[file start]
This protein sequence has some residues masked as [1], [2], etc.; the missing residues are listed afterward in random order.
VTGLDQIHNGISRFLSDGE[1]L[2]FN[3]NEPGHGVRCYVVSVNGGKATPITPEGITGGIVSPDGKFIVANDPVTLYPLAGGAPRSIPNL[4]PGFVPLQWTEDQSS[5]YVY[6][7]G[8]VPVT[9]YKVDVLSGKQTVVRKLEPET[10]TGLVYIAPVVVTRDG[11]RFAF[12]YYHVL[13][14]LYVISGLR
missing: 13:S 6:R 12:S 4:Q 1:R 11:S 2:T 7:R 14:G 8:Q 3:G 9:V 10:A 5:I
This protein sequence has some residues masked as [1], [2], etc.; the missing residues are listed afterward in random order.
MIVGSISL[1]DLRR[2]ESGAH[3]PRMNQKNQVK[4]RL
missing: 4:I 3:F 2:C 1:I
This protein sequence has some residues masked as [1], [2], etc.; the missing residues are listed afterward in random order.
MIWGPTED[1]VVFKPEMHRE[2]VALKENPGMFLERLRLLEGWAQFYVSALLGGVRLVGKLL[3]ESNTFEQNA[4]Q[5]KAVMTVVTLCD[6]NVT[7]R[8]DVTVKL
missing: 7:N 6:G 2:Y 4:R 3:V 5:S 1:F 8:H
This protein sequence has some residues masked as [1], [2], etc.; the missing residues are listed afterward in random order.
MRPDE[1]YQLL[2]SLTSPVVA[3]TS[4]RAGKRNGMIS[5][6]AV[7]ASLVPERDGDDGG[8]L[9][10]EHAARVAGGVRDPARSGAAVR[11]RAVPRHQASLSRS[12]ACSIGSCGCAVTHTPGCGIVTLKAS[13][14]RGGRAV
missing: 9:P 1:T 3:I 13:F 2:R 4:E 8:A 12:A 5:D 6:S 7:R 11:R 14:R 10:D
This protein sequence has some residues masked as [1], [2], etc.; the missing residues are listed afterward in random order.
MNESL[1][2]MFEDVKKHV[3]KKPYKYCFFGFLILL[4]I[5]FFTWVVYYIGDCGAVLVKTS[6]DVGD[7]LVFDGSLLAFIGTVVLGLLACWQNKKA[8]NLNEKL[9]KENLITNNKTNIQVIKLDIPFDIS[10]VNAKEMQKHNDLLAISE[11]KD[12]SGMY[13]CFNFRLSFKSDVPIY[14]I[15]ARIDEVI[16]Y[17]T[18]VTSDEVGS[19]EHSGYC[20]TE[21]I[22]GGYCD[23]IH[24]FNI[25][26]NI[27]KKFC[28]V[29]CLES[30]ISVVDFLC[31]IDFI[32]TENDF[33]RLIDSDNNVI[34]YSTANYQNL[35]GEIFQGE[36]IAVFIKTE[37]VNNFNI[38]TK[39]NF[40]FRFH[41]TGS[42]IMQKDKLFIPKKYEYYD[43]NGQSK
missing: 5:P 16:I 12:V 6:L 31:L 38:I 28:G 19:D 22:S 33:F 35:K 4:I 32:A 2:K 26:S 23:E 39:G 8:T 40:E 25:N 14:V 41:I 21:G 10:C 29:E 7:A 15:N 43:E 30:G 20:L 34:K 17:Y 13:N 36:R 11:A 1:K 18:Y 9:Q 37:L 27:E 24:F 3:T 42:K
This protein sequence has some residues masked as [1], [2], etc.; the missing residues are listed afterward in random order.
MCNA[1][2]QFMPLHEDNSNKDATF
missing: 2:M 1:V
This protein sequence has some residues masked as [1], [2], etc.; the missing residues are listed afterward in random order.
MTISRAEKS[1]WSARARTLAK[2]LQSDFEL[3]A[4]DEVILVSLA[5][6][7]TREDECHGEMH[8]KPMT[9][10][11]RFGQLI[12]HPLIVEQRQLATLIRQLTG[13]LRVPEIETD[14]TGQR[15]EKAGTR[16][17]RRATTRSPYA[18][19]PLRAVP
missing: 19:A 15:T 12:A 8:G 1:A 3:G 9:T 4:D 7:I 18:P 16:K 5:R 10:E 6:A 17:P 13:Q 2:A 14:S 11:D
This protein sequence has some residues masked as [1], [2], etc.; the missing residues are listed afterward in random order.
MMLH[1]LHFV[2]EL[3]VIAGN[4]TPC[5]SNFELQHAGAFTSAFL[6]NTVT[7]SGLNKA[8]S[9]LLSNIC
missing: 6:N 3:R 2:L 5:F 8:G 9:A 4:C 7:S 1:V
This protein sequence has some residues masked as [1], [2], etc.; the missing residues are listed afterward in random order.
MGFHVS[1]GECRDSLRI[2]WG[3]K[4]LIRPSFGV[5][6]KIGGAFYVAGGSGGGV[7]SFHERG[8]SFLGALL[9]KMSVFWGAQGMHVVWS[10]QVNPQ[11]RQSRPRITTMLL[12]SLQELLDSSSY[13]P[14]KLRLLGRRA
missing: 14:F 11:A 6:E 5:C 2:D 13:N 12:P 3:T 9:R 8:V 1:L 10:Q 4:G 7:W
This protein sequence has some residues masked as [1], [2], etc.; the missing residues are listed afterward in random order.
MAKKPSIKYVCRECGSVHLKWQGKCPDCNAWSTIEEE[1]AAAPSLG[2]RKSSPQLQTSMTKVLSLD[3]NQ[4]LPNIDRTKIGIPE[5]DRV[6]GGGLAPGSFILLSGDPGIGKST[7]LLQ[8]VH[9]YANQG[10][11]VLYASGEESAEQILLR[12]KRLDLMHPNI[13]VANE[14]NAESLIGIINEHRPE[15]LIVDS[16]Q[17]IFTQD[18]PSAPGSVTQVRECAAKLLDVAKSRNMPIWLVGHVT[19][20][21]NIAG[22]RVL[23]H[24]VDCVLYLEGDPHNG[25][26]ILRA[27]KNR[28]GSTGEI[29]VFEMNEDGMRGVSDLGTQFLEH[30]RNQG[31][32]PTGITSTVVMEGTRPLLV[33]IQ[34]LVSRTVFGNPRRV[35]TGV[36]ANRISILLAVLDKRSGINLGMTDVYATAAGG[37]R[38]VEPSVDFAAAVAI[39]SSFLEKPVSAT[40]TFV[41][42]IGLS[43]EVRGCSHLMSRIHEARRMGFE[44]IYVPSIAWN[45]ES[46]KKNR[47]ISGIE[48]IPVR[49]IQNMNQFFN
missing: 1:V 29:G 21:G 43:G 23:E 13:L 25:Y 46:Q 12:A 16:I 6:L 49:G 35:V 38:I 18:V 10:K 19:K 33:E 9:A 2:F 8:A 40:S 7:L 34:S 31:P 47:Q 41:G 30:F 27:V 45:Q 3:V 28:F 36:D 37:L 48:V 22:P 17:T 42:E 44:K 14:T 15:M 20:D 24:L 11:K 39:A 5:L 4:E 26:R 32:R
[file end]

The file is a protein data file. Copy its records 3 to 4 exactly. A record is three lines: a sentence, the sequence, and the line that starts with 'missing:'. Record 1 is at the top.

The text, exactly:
This protein sequence has some residues masked as [1], [2], etc.; the missing residues are listed afterward in random order.
MIWGPTED[1]VVFKPEMHRE[2]VALKENPGMFLERLRLLEGWAQFYVSALLGGVRLVGKLL[3]ESNTFEQNA[4]Q[5]KAVMTVVTLCD[6]NVT[7]R[8]DVTVKL
missing: 7:N 6:G 2:Y 4:R 3:V 5:S 1:F 8:H
This protein sequence has some residues masked as [1], [2], etc.; the missing residues are listed afterward in random order.
MRPDE[1]YQLL[2]SLTSPVVA[3]TS[4]RAGKRNGMIS[5][6]AV[7]ASLVPERDGDDGG[8]L[9][10]EHAARVAGGVRDPARSGAAVR[11]RAVPRHQASLSRS[12]ACSIGSCGCAVTHTPGCGIVTLKAS[13][14]RGGRAV
missing: 9:P 1:T 3:I 13:F 2:R 4:E 8:A 12:A 5:D 6:S 7:R 11:R 14:R 10:D